19

I want to make a fallback for my icon font. For example, for my beautiful icon font check mark I use Unicode check mark equivalent:

.icon-checkmark {
    &:before {
        content: "\2713"; /* Unicode Character 'CHECK MARK' (U+2713) */
    }
}

My icon font has character with code "\2713" also. If my icon font fails to load, user will see Unicode check mark; if icon font loads successfully, user will see icon font's beautiful check mark.

I'm searching for Unicode character equivalents for «email», «save» and «print» entities. Are there any or similar in Unicode tables? I have searched on http://www.fileformat.info/ but with no luck.

(I have found only an «email» character — http://www.fileformat.info/info/unicode/char/1f4e7/browsertest.htm, but it does not work in Chrome 28 (it works in all other browsers however :).

3 Answers 3

26

Here's some ideas. I have not tested them on any browsers except Firefox on Linux.

Edit: 💾 \U0001f4be could be used for saving since Unicode 6.x

9
  • Thank you for «email»! Unfortunately, «print» and «save (unlikely)» not working in Chrome.
    – artuska
    Commented Jul 18, 2013 at 12:27
  • 1
    Wooow! «Print» is beautiful! (In all browsers, except Chrome).
    – artuska
    Commented Jul 18, 2013 at 12:29
  • 5
    Does not depend of the browser you're using, it's the fonts that matters Commented Jul 18, 2013 at 12:32
  • 1
    @RomualdBrunet And the encoding that browser is currently set to. If the symbol works in some browsers but not others, it generally means that either you're using the default font and it's different for different browsers or the encoding of some browsers is not properly set. Commented Jul 18, 2013 at 12:39
  • 1
    That «print» is actually the PRINT-SCREEN symbol. But it is definitively the closest one. I'm impressed there is no icon for one of the oldest task in computers.
    – Raf
    Commented Mar 30, 2017 at 22:08
16

I was also looking for save (floppy disk) symbol.
💾 symbol (mentioned in @Dark Falcon answer) is colored and not adjustable with its adjacent text colors.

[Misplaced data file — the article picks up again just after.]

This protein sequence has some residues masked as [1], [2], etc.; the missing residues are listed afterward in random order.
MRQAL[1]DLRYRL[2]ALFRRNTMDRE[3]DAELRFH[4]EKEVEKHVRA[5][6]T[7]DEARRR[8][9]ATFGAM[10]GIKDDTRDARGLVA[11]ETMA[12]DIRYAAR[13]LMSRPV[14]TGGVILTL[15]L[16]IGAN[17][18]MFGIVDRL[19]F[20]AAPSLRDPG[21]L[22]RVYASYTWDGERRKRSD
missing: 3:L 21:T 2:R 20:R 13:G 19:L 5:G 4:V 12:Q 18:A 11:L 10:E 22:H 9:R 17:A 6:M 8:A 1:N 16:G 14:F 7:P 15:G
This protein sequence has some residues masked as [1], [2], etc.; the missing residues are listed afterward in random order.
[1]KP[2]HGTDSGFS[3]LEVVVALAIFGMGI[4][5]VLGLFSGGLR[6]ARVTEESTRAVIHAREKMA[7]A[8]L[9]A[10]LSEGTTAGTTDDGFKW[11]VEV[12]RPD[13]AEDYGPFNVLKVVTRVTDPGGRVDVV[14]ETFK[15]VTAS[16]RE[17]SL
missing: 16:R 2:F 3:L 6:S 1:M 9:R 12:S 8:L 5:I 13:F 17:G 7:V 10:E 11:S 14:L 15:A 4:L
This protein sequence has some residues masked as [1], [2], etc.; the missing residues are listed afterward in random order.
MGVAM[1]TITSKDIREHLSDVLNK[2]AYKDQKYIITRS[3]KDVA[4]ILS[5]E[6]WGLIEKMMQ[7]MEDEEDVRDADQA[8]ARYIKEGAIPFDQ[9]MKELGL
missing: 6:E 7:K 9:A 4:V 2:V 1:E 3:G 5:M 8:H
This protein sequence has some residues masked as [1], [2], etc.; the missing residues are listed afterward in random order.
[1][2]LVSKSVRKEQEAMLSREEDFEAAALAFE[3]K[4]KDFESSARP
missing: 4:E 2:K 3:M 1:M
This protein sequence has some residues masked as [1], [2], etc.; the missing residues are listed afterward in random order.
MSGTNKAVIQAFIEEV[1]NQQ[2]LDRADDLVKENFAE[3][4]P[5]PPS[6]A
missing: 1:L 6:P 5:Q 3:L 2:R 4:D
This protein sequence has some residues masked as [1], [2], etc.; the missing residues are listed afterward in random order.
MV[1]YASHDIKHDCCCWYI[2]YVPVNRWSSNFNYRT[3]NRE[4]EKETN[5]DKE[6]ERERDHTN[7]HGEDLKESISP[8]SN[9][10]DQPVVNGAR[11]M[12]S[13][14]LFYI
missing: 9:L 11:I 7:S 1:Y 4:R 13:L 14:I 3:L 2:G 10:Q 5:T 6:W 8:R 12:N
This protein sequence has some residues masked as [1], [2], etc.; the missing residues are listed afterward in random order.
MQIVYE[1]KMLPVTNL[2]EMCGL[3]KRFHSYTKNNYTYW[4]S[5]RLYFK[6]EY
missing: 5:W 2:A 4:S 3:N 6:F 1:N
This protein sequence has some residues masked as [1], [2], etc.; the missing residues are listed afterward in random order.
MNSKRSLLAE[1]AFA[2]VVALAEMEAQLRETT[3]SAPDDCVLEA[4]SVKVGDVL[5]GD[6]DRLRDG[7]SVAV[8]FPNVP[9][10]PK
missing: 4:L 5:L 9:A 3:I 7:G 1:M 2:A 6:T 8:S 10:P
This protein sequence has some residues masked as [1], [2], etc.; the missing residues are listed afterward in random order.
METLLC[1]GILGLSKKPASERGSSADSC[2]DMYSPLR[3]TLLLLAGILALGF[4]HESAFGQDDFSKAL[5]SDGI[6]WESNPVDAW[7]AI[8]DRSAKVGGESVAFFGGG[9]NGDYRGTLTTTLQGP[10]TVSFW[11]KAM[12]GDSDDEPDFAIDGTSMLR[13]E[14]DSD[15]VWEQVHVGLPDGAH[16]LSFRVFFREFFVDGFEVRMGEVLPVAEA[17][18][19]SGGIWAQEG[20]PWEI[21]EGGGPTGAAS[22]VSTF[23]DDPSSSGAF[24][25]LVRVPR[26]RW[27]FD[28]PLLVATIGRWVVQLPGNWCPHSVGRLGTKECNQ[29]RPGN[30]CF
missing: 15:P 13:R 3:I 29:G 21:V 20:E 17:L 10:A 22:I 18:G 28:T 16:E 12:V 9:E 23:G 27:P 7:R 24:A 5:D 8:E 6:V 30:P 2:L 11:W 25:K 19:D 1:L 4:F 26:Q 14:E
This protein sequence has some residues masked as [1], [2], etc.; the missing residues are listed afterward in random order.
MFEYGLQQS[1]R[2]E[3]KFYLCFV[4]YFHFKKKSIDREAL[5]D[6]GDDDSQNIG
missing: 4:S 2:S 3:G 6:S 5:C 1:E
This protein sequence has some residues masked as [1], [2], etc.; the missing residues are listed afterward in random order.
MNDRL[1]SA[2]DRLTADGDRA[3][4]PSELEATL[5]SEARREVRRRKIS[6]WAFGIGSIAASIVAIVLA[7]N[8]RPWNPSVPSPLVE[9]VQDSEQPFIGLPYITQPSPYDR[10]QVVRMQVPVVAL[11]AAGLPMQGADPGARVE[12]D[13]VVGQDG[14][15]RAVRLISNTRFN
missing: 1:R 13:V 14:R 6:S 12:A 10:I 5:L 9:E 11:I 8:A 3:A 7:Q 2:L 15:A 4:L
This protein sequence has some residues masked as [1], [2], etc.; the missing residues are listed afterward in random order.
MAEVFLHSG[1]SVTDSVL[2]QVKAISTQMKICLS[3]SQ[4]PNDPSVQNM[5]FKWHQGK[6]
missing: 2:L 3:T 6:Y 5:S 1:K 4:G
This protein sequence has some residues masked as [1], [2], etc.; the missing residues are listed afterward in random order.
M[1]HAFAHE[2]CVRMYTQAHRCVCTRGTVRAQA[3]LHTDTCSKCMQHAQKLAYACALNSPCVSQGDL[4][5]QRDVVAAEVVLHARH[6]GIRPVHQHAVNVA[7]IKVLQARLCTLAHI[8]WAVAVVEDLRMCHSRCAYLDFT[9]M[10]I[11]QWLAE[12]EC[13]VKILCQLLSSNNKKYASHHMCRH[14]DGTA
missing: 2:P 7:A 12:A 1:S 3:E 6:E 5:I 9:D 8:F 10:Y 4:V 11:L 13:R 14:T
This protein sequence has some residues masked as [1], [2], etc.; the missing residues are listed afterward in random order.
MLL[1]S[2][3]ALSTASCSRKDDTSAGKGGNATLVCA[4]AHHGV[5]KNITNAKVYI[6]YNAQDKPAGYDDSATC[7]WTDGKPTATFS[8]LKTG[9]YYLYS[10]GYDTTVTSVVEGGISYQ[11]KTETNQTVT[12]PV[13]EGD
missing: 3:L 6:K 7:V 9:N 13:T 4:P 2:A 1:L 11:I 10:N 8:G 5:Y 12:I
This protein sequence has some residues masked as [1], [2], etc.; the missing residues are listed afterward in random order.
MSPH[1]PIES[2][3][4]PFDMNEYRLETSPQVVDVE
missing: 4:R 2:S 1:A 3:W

I finally got 🖫 from graphemica.com
We can adjust it in any color by CSS color property.

🖫 white hard shell floppy disk for save (U+1F5AB)  
✉ print screen symbol (U+2399)
⎙ envelope for email (U+2709)
4

Your question is actually two-fold: which Unicode code-points are useful for your purpose, and which Unicode code-points are covered with common font installations.

And it raises a new question: why do some programs (Chrome on Windows?) not show correct glyphs where other programs can?

Regarding the first two questions: as you can see, these days some really useful symbols just don't work on many systems out of the box.

Regarding the last question: I have no idea, but some insights on Linux:

Many programs (including Chrome) end up using fontconfig via one way or another. That library is responsible to find the fonts useful to display certain "text". At a higher level, the rendering is done with a mix of fonts, because for more challenging (web page) text there will always be a situation where one font won't cover everything there to display. Might the reason be that another style is requested or a code point is not covered.

So if Chrome on Linux does not show one thing or another, install fonts which have those glyphs (in a way that integrates well with fontconfig-configuration).

I have no idea what drives font-mixing on Windows.

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